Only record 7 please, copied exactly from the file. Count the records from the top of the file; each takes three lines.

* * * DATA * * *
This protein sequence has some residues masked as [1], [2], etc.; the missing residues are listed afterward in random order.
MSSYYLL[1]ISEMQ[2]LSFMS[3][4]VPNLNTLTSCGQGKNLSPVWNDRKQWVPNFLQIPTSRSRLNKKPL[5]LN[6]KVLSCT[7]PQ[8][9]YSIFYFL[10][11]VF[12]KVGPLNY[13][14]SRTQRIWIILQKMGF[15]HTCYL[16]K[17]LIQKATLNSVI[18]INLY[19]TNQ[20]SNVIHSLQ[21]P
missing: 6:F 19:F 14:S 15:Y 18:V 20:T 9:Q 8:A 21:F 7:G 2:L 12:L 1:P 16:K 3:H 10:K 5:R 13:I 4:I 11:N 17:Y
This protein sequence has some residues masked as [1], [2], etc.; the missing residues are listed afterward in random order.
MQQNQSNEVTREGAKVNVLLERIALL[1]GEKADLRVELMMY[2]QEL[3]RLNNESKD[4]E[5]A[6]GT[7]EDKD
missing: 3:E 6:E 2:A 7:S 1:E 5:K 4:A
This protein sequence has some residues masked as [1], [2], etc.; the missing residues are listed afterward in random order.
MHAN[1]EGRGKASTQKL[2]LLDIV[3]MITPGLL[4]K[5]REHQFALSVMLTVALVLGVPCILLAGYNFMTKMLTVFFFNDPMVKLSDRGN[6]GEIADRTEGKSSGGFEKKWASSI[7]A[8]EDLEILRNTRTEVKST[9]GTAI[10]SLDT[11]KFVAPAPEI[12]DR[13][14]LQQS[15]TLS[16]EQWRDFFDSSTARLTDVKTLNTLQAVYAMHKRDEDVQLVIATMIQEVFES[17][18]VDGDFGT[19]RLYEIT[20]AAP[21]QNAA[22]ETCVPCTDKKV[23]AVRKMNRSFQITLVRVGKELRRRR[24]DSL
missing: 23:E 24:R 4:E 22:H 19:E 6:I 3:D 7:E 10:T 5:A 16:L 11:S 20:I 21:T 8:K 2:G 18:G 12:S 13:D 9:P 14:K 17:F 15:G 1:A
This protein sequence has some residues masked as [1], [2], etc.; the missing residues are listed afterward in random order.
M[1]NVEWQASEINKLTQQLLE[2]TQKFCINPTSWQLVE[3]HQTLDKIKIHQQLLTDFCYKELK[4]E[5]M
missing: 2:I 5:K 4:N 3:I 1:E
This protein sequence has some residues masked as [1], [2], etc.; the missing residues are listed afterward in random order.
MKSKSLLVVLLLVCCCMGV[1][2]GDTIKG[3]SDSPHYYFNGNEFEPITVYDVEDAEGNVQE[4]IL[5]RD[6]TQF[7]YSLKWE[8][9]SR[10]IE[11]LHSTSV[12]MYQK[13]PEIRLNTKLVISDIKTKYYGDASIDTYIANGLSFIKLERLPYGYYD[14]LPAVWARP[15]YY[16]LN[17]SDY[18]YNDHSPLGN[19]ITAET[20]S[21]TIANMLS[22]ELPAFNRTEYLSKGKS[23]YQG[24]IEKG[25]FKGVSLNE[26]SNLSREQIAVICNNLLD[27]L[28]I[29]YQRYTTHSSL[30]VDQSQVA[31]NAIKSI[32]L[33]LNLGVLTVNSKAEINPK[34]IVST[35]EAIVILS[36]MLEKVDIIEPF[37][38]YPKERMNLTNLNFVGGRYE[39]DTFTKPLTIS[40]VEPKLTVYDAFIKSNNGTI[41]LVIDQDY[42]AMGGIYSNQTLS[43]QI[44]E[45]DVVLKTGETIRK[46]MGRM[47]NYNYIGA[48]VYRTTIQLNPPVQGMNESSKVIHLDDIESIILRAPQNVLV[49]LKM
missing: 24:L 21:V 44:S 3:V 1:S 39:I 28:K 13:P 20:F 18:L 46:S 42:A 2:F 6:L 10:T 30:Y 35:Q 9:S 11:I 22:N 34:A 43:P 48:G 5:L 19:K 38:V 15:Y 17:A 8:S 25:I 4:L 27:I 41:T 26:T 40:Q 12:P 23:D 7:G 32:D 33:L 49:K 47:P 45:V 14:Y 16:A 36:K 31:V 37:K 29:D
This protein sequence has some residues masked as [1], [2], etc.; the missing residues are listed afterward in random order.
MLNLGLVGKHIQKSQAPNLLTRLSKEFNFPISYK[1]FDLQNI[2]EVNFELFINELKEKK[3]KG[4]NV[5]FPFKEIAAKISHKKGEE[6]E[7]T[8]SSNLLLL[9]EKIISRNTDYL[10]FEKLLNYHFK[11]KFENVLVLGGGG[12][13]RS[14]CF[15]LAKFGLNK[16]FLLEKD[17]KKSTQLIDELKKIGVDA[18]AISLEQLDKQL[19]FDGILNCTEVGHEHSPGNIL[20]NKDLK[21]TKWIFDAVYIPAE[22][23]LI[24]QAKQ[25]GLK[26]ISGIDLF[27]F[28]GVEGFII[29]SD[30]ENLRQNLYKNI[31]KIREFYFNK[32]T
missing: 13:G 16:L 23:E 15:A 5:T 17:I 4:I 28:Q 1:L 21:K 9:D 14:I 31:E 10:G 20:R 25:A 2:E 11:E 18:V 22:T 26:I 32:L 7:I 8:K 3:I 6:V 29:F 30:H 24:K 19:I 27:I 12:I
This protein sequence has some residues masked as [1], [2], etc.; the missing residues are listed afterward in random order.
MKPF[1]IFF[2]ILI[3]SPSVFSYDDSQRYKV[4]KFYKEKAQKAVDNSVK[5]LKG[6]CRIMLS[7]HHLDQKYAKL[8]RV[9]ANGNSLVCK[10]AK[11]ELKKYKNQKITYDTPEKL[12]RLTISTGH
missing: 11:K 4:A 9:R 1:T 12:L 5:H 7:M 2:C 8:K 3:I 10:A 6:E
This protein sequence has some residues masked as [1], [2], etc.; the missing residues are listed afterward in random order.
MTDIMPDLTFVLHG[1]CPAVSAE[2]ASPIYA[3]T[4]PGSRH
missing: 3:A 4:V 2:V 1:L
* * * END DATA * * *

This protein sequence has some residues masked as [1], [2], etc.; the missing residues are listed afterward in random order.
MKPF[1]IFF[2]ILI[3]SPSVFSYDDSQRYKV[4]KFYKEKAQKAVDNSVK[5]LKG[6]CRIMLS[7]HHLDQKYAKL[8]RV[9]ANGNSLVCK[10]AK[11]ELKKYKNQKITYDTPEKL[12]RLTISTGH
missing: 11:K 4:A 9:R 1:T 12:L 5:H 7:M 2:C 8:K 3:I 10:A 6:E